Time-Varying U.S. Inflation Dynamics and the New Keynesian Phillips Curve

2006-15 | August 1, 2008

This paper introduces a form of boundedly-rational inflation expectations in the New Keynesian Phillips curve. The representative agent is assumed to behave as an econometrician, employing a time series model for inflation that allows for both permanent and temporary shocks. The near-unity coefficient on expected inflation in the Phillips curve causes the agent’s perception of a unit root in inflation to become close to self-fulfilling. In a "consistent expectations equilibrium," the value of the Kalman gain parameter in the agent’s forecast rule is pinned down using the observed autocorrelation of inflation changes. The forecast errors observed by the agent are close to white noise, making it difficult for the agent to detect a misspecification of the forecast rule. I show that this simple model of inflation expectations can generate time-varying persistence and volatility that is broadly similar to that observed in long-run U.S. data. Model-based values for expected inflation track well with movements in survey-based measures of U.S. expected inflation. In numerical simulations, the model can generate pronounced low-frequency swings in the level of inflation that are driven solely by expectational feedback, not by changes in monetary policy.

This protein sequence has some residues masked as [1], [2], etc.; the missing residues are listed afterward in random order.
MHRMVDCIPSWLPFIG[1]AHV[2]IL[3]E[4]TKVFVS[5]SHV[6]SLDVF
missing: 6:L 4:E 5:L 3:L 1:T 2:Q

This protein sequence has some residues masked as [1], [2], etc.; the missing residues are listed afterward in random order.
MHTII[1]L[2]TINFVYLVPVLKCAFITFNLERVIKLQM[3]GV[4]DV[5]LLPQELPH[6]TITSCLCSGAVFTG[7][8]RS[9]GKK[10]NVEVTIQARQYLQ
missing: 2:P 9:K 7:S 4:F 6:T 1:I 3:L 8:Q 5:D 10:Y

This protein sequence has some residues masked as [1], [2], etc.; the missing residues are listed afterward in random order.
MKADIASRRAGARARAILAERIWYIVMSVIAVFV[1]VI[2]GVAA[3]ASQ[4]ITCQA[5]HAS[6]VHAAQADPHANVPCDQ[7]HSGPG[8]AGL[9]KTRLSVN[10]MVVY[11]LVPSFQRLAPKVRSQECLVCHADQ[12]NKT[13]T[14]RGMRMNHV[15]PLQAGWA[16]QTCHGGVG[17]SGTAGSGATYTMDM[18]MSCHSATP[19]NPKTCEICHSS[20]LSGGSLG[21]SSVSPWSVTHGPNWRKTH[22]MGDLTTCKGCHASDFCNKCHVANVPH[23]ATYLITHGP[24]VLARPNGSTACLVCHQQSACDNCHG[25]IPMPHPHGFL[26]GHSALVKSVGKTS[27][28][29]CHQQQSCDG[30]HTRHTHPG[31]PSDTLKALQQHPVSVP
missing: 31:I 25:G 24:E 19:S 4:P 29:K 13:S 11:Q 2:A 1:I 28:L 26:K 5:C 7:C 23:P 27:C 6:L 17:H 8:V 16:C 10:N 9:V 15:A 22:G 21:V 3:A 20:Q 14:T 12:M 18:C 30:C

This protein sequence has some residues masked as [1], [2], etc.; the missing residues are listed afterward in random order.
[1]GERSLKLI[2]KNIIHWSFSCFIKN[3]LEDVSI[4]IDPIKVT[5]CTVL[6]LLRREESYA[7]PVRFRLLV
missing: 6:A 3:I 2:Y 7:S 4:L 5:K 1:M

Article Citation

J. Lansing, Kevin. 2006. “Time-Varying U.S. Inflation Dynamics and the New Keynesian Phillips Curve,” Federal Reserve Bank of San Francisco Working Paper 2006-15. Available at https://doi.org/10.24148/wp2006-15

About the Author
Kevin Lansing
Kevin Lansing is a senior research advisor in the Economic Research Department of the Federal Reserve Bank of San Francisco. Learn more about Kevin Lansing